It took nearly 50 years, but we finally have proof that you can fake a moon landing. Just ask director Damien Chazelle and the rest of the team behind one of this awards season’s most acclaimed pictures, First Man. This chronicle of Neil Armstrong, Buzz Aldrin, and the myriad other people who first took humankind to the lunar surface reaches its exhilarating climax when the astronauts of the Apollo 11 mission arrive on the moon. As unbelievable as this may sound, virtually all of the landing sequence was shot in-camera, with practical effects. Stanley Kubrick would’ve been proud.
The commitment to verisimilitude for the sequence went all the way back to the script stage. “All of the Apollo stuff is incredibly well documented,” says screenwriter Josh Singer. “But the problem with the comms between Neil, Buzz, and [the designated communicator with mission control] during the lunar descent is, unless you understand the jargon, you don’t understand how troubling this descent was, how dangerous it was, how close they were to running out of fuel and the fact that these two alarms go off and they have no idea what the two alarms are.”
So he opted to keep things punchy and digestible — but that meant rewriting history. “The first time I tried to write this sequence, I made up a lot of stuff so that I could communicate just how dangerous it was,” Singer recalls. He sent the scripts to various consultants who were directly involved in the space program, including Aldrin, head of NASA training Frank Hughes, and Dave Scott, who flew in a previous mission with Armstrong. “Dave was like, ‘All this stuff about the lunar landing, this is all B.S.!’ Which it was, so I really got pounded by all of these guys.”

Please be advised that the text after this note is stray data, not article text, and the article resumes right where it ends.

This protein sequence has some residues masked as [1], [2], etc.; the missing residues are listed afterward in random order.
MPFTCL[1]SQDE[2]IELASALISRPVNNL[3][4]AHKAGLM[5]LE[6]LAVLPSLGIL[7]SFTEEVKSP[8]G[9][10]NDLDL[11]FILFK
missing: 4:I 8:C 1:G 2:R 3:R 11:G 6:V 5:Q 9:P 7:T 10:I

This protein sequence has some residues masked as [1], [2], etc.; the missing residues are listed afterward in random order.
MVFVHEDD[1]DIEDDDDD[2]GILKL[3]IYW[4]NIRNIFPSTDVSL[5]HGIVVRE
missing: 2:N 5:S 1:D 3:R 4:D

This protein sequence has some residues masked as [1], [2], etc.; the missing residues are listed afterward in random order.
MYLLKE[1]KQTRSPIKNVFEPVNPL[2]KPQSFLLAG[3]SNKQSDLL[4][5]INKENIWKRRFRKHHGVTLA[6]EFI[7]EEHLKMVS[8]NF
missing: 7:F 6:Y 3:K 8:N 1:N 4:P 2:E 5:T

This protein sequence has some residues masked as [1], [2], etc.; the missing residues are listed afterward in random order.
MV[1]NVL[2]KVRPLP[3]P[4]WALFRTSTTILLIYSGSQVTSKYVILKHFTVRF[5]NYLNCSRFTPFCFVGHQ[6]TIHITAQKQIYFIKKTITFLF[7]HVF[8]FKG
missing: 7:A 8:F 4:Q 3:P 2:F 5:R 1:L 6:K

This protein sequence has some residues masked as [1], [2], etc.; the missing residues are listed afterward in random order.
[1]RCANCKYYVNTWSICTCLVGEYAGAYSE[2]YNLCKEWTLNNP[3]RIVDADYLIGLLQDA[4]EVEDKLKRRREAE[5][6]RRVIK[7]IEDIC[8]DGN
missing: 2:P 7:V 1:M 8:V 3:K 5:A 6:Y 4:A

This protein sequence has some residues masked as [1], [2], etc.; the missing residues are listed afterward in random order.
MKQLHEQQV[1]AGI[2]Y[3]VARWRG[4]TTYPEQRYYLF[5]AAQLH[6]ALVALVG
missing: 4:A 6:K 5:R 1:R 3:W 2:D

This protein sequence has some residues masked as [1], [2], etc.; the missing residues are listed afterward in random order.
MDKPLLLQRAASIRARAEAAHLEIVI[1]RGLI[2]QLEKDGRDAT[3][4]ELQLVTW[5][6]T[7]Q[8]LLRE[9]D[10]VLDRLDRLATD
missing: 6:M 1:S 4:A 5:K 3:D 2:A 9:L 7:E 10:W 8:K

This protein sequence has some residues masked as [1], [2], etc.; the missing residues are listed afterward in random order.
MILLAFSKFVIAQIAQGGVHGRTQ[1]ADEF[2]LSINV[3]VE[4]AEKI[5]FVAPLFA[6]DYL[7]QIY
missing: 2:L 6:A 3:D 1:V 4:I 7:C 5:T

Singer went back to square one and listened again to the original recorded communications. “I basically then did a whole new version of the landing where all I did was use the comms and add as little as possible,” he says. However, he added tiny, barely perceptible details to clarify the jargon. “So, like, one example: the call is ‘60 seconds to bingo, 30 seconds to bingo,’ and bingo is the point at which point you have 20 seconds to either land or abort,” Singer explains. “So at the ‘94 seconds to bingo’ call, instead of Buzz saying, ‘94 seconds to bingo,’ which is what he says on the real comms, I just have him say, ‘94 seconds to bingo, 114 seconds to mandatory abort,’ just so the audience knows what bingo is, roughly.” He nervously passed the script around again. “When I sent this version back,” he says, “it got a pass.”
Flash forward to the actual planning of the landing and the walk on the surface. Chazelle and his team wanted to capture the reality of the cramped Gemini lunar-landing module, so they took a field trip to the Kennedy Space Center, where they looked at the original. “You look at this thing and it literally is a tin can,” says visual-effects supervisor Paul Lambert. “It’s like, How on earth did this thing actually get up into the atmosphere? This thing was literally like a metal coffin. Just seeing how it kind of felt like an old car.” As such, when they shot the descent, the camera was on the move. “Damien wanted to emphasize the fact that these things look as if they can’t go into space, so we overplayed all of the shaking,” Lambert recalls.